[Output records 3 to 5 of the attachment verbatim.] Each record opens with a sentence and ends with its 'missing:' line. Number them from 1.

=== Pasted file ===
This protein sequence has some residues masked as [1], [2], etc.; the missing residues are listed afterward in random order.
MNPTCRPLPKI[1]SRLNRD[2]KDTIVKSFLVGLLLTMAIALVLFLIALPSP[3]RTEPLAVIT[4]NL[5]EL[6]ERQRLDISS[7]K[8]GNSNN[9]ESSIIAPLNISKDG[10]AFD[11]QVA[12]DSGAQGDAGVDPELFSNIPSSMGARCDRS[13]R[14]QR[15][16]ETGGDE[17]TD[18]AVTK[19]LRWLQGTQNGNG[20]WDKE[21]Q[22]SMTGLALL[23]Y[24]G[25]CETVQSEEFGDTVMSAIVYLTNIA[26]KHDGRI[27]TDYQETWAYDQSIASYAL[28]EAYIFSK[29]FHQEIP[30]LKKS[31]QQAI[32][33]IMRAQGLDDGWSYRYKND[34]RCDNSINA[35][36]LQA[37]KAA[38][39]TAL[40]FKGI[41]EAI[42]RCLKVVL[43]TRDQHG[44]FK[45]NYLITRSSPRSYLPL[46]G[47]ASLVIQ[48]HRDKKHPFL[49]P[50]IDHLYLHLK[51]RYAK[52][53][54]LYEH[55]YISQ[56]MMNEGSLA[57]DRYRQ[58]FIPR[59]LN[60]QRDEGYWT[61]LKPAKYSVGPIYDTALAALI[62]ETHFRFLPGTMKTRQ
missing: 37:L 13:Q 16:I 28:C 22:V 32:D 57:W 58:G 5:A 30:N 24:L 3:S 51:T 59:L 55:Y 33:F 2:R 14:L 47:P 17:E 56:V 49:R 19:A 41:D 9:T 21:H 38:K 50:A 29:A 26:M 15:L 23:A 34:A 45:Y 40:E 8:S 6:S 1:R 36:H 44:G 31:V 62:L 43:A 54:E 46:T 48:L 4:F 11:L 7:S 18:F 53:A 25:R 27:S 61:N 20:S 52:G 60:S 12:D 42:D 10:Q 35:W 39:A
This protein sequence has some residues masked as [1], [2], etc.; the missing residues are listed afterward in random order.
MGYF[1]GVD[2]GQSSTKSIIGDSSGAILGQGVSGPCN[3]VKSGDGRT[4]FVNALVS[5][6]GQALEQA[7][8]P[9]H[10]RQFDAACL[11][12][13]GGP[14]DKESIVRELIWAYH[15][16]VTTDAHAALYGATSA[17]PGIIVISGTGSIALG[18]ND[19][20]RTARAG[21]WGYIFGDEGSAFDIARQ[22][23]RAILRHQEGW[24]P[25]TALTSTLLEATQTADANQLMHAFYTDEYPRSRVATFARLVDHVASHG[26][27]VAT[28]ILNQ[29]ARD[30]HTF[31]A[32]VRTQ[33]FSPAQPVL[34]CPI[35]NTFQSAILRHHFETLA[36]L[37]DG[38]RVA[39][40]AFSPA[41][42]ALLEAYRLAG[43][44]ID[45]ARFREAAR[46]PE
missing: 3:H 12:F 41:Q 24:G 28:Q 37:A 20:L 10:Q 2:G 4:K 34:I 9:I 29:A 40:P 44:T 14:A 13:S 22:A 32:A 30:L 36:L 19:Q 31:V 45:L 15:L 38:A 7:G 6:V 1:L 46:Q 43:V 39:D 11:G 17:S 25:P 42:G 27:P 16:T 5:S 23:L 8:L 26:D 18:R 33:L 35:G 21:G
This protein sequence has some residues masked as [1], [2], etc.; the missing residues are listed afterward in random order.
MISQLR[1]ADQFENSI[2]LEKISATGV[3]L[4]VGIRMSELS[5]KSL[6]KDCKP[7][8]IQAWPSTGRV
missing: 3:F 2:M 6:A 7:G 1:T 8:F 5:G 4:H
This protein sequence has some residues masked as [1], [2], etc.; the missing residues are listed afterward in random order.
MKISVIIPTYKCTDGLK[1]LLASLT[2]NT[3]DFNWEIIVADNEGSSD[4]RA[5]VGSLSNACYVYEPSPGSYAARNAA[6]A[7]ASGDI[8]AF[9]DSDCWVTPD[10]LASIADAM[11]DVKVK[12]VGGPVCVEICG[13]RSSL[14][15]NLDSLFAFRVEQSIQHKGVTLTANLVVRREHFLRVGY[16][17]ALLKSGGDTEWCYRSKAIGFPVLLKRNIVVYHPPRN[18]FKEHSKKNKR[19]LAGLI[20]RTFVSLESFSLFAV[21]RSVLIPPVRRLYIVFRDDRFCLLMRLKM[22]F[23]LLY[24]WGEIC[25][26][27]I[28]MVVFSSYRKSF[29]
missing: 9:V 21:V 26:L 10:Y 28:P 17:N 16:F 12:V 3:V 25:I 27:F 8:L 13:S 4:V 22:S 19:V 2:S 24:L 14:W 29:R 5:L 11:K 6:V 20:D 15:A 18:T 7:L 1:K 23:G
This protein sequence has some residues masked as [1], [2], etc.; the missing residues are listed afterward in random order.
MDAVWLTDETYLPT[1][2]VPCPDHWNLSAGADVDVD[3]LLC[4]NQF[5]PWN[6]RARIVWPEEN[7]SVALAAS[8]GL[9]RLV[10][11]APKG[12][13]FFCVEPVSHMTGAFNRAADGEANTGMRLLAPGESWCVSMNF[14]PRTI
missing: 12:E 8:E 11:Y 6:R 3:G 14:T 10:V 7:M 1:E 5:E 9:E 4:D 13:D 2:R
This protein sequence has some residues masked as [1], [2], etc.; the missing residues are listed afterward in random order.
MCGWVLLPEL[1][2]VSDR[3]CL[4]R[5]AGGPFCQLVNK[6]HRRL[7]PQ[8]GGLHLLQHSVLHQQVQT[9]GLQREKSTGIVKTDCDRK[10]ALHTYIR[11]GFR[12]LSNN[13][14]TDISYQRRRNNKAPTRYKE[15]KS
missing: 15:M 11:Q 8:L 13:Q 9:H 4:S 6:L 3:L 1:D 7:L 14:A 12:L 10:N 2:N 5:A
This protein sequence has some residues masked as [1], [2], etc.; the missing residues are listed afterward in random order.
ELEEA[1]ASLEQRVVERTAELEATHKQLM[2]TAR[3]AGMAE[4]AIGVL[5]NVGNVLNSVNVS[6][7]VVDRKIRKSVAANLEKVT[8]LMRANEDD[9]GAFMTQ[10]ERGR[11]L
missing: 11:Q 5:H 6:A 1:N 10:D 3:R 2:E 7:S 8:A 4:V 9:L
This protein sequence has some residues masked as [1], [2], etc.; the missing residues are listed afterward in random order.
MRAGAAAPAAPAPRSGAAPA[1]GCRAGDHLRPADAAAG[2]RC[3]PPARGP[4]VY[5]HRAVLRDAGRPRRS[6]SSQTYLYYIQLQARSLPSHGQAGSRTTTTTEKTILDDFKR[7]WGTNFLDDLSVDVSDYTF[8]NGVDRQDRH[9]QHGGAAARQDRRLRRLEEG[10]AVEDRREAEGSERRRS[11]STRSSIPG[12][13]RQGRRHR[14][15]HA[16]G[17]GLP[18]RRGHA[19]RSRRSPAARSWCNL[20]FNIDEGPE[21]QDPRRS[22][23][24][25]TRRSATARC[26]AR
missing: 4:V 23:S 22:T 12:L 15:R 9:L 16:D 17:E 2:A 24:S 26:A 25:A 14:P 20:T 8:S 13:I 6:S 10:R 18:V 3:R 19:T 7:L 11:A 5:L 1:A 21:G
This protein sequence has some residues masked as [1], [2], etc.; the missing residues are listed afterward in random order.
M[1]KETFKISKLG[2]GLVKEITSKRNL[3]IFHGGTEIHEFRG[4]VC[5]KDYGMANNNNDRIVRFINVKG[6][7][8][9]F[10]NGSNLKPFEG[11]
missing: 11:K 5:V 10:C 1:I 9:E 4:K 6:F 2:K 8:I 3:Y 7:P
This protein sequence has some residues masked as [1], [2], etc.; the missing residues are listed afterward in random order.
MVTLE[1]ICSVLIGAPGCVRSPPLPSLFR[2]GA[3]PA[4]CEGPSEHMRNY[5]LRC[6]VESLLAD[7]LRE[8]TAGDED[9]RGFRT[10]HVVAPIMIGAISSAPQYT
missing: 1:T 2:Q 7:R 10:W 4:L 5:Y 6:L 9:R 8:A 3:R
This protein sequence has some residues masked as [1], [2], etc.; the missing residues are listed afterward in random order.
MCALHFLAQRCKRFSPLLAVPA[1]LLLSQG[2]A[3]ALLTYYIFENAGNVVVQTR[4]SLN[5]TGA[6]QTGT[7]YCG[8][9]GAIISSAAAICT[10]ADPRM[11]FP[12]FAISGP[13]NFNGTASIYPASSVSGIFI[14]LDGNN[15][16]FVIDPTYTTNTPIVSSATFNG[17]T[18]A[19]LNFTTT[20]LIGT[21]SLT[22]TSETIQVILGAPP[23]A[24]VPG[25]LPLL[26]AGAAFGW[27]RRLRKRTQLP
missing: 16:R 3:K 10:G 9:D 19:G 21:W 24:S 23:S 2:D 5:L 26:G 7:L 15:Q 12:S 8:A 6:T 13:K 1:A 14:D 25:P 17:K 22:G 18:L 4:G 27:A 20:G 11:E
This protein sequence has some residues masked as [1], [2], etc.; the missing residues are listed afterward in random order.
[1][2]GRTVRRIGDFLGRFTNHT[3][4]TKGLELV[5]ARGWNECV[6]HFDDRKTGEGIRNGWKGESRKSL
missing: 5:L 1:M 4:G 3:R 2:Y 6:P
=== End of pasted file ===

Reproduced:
This protein sequence has some residues masked as [1], [2], etc.; the missing residues are listed afterward in random order.
MISQLR[1]ADQFENSI[2]LEKISATGV[3]L[4]VGIRMSELS[5]KSL[6]KDCKP[7][8]IQAWPSTGRV
missing: 3:F 2:M 6:A 7:G 1:T 8:F 5:G 4:H
This protein sequence has some residues masked as [1], [2], etc.; the missing residues are listed afterward in random order.
MKISVIIPTYKCTDGLK[1]LLASLT[2]NT[3]DFNWEIIVADNEGSSD[4]RA[5]VGSLSNACYVYEPSPGSYAARNAA[6]A[7]ASGDI[8]AF[9]DSDCWVTPD[10]LASIADAM[11]DVKVK[12]VGGPVCVEICG[13]RSSL[14][15]NLDSLFAFRVEQSIQHKGVTLTANLVVRREHFLRVGY[16][17]ALLKSGGDTEWCYRSKAIGFPVLLKRNIVVYHPPRN[18]FKEHSKKNKR[19]LAGLI[20]RTFVSLESFSLFAV[21]RSVLIPPVRRLYIVFRDDRFCLLMRLKM[22]F[23]LLY[24]WGEIC[25][26][27]I[28]MVVFSSYRKSF[29]
missing: 9:V 21:V 26:L 10:Y 28:P 17:N 16:F 12:V 3:V 25:I 27:F 8:L 13:S 4:V 22:S 19:V 2:S 24:L 14:W 29:R 5:L 11:K 6:V 20:D 15:A 18:T 7:L 1:K 23:G
This protein sequence has some residues masked as [1], [2], etc.; the missing residues are listed afterward in random order.
MDAVWLTDETYLPT[1][2]VPCPDHWNLSAGADVDVD[3]LLC[4]NQF[5]PWN[6]RARIVWPEEN[7]SVALAAS[8]GL[9]RLV[10][11]APKG[12][13]FFCVEPVSHMTGAFNRAADGEANTGMRLLAPGESWCVSMNF[14]PRTI
missing: 12:E 8:E 11:Y 6:R 3:G 14:T 10:V 7:M 1:E 5:E 9:E 4:D 13:D 2:R